I’m not going to suggest that anyone actually ever said: “My code is better than your code”, but the differences that were there became evident. And among the first to notice were the providers of voluntary building labels and energy ratings, who in Canada have service areas that almost always correspond to provincial boundaries. The label providers realized that they were being presented with an opportunity to significantly increase their energy efficiency levels, and they acted to maintain their positions of leadership. And as the announcements rolled out – in Ontario, British Columbia, Nova Scotia and Manitoba – the national government also began to entertain changing the NBC.
Amidst all of these changes, there were questions about coordination, the levels that were selected, the skills and technology required to meet the new levels, and the benefits. Each jurisdiction dealt with the merits of the concerns – delaying in some cases and reducing the scope in others, but always moving forward. The voluntary label and rating providers however did not have access to the tools of administrative law, and so they followed a consultative process directed by Canada’s Department of Natural Resources’ Office of Energy Efficiency dubbed “Next Generation”.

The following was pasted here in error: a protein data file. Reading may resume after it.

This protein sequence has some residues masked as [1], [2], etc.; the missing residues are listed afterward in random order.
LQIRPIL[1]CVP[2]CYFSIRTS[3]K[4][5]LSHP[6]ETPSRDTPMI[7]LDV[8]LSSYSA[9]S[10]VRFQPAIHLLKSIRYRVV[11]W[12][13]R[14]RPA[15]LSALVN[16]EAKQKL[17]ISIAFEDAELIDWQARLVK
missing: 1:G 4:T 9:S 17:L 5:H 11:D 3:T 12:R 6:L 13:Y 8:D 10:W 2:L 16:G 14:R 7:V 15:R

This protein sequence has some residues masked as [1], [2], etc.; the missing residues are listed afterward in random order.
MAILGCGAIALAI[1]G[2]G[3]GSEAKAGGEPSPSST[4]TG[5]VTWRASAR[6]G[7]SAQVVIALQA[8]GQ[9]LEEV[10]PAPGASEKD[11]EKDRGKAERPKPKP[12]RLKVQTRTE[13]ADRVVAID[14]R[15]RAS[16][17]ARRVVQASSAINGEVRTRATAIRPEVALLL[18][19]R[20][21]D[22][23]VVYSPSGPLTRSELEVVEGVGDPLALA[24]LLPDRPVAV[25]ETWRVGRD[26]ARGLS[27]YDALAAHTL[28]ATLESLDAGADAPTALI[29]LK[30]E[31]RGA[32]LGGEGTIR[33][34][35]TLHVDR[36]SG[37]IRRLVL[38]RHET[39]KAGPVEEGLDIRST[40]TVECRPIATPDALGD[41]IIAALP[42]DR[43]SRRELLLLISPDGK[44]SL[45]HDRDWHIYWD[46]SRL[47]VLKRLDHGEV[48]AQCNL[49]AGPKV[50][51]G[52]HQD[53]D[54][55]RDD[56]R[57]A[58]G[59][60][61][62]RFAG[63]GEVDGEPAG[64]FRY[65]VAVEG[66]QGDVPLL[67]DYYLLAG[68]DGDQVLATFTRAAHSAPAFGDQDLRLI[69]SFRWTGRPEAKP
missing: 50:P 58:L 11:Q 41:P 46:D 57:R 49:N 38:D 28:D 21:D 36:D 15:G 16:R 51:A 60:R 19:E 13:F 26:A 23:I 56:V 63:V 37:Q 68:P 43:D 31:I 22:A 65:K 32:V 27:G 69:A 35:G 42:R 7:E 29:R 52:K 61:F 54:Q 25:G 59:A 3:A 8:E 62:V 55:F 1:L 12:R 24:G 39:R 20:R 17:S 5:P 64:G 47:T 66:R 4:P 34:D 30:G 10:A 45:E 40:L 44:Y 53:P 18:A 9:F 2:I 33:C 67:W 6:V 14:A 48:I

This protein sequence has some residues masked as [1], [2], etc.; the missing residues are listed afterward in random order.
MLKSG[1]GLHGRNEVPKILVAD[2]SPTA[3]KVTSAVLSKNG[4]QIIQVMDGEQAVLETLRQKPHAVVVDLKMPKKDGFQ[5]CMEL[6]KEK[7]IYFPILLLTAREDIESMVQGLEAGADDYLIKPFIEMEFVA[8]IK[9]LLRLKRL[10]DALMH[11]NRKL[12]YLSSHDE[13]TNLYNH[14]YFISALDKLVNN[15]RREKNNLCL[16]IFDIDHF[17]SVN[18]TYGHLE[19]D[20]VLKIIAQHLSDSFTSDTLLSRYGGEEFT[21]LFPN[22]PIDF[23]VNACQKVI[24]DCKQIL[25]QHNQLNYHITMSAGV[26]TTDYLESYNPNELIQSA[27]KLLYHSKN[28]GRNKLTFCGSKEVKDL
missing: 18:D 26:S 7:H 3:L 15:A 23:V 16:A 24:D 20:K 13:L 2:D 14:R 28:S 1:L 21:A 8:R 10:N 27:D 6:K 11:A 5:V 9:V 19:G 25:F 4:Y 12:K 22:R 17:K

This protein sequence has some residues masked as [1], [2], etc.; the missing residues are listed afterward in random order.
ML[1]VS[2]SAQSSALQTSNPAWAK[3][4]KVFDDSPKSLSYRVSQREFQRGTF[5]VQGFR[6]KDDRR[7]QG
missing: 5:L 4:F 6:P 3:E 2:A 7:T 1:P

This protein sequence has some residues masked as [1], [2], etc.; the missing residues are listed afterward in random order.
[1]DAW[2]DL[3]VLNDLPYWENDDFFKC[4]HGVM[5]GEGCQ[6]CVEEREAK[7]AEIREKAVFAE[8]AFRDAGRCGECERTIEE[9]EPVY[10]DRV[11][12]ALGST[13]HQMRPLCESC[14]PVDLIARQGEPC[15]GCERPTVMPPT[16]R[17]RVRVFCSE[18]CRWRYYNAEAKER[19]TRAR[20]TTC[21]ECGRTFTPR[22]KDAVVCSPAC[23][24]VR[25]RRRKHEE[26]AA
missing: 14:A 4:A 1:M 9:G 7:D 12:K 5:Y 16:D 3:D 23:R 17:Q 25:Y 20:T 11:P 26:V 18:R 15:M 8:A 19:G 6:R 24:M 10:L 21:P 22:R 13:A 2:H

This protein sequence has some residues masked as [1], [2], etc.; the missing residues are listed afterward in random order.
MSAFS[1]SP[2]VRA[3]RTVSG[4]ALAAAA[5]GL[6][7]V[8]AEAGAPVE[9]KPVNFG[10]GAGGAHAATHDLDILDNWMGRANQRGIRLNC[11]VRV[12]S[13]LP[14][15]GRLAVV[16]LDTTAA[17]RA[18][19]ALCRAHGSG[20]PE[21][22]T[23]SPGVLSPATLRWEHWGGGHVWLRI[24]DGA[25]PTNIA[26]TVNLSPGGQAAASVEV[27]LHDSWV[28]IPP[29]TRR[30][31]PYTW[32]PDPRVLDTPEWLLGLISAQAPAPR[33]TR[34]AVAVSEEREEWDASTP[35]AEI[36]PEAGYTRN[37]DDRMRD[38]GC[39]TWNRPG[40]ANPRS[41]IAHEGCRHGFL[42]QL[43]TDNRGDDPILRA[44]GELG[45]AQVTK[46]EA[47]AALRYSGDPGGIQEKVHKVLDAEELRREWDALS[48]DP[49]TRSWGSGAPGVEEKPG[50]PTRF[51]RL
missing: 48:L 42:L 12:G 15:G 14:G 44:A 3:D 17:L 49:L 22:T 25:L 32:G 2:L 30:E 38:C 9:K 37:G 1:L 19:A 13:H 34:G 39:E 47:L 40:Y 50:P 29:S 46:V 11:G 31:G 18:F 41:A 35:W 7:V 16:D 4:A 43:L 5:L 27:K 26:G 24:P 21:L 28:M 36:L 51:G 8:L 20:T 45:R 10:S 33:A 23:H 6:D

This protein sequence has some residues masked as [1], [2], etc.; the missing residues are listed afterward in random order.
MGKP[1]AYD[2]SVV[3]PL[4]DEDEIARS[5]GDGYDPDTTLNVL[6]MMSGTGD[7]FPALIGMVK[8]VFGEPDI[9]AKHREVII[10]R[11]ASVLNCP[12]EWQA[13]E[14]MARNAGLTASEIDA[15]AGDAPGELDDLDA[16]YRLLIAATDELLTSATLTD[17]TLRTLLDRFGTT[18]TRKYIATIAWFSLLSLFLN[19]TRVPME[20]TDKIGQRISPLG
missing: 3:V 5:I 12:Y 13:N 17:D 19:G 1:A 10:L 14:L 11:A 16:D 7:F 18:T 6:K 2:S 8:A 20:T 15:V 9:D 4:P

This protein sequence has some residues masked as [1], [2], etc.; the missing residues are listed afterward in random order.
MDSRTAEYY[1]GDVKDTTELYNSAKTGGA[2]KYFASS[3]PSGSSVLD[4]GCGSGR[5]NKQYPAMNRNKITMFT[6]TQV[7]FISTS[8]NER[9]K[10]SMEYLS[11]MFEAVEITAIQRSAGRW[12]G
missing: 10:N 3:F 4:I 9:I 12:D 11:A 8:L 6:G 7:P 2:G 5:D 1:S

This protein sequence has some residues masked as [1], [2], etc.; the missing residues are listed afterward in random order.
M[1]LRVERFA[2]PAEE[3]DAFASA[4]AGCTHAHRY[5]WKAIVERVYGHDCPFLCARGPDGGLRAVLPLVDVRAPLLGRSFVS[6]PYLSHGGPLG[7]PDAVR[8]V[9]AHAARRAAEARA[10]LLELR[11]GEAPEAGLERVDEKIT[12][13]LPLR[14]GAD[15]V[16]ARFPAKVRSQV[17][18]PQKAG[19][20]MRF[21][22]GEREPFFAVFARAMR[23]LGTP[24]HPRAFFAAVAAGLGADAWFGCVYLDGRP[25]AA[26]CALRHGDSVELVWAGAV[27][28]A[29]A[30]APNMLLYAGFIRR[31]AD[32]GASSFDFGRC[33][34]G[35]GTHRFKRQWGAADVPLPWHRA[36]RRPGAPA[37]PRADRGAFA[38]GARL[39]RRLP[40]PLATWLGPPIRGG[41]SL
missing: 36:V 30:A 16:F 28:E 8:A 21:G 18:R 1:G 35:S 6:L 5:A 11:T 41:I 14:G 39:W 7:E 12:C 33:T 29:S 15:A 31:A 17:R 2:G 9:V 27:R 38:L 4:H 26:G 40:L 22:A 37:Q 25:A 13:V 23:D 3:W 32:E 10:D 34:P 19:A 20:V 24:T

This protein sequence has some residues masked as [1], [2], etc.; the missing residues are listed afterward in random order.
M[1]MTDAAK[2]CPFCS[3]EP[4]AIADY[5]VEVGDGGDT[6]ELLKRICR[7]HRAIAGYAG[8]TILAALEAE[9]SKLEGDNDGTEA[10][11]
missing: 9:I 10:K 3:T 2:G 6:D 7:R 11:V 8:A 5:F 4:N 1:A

Three “Next Generation” task groups were created. North America’s oldest new home label program is R-2000, a public-private partnership between the Government of Canada and the Canadian Home Builders’ Association. The R-2000 group’s membership was selected using the same balanced matrix approach that the development of Canadian standards must follow (and which is more consensus-based than the U.S.). It’s charge was to develop and approve the content. The Canadian ENERGY STAR for New Homes label task group was selected using the same method, and told to target energy-saving features 20% to 30% more efficient than standard houses in the most stringent jurisdiction in Canada. The EnerGuide Rating System group (Canada’s HERS) was directed to devise an update system for new and existing homes - including net zero homes - on the same scale, for all uses, that would complement all building codes.